We estimated a minimum total abundance for the global population by summing all escapement counts at all monitoring sites (average escapement over the last 3 years of counts over the period for which we had data, representing the most recent generation in our time series). This was considered a minimal estimate of global abundance given that much of the data represent index, not total, counts. This was assessed against the Red List D criterion (Table 1).

Population Status Assessment

Population Identification.

The Red List recognizes populations as geographically or otherwise distinct groups with little demographic or genetic exchange. Populations may, however, contain multiple demes that reproduce at discrete spawning sites. The spawning sites that yielded abundance data for this assessment are referred to here as monitoring sites (Fig. 1). In most cases, we identified populations based on coarsely defined ecoregional groupings and then refined these units based on published genetic data or expert knowledge if these indicated that finer-scale divisions were warranted. We used only natural populations in our assessments; no introduced populations were included.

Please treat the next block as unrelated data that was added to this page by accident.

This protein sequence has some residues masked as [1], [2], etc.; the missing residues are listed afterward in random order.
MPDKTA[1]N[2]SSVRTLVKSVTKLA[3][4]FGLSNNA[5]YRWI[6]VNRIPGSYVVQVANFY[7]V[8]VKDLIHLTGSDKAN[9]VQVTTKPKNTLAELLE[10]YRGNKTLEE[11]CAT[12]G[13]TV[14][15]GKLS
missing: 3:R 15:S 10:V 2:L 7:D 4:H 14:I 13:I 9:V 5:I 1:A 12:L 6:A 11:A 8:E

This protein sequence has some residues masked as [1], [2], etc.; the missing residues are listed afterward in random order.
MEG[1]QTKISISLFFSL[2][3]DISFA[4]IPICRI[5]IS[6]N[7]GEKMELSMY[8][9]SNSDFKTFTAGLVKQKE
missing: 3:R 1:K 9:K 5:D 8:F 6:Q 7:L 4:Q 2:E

Figure 1. Escapement monitoring sites for sockeye salmon.

Escapement monitoring sites for sockeye salmon throughout their natural range in the North Pacific. These sites (N = 279) yielded escapement records spanning at least three generations, or 12 years. Numbers displayed on map correspond to identification numbers for monitoring sites in Tables S1 and S2.


For our initial population groupings, we used the Level IV Salmon Ecoregions [27], which are delineated according to both the major marine features (oceans, currents, sounds) into which salmon migrate and the major freshwater drainage basins. In order to reduce the candidate set of Level IV Salmon Ecoregions to the subset containing sockeye salmon, we selected only those Ecoregions known to support the species based on expert input. We made finer divisions in large basins in British Columbia (specifically the Skeena and Fraser rivers) based on delineated freshwater zones developed by DFO [14]. This provided a broad spatial habitat template that captured important ecological variables that drive the process of local adaptation in sockeye salmon.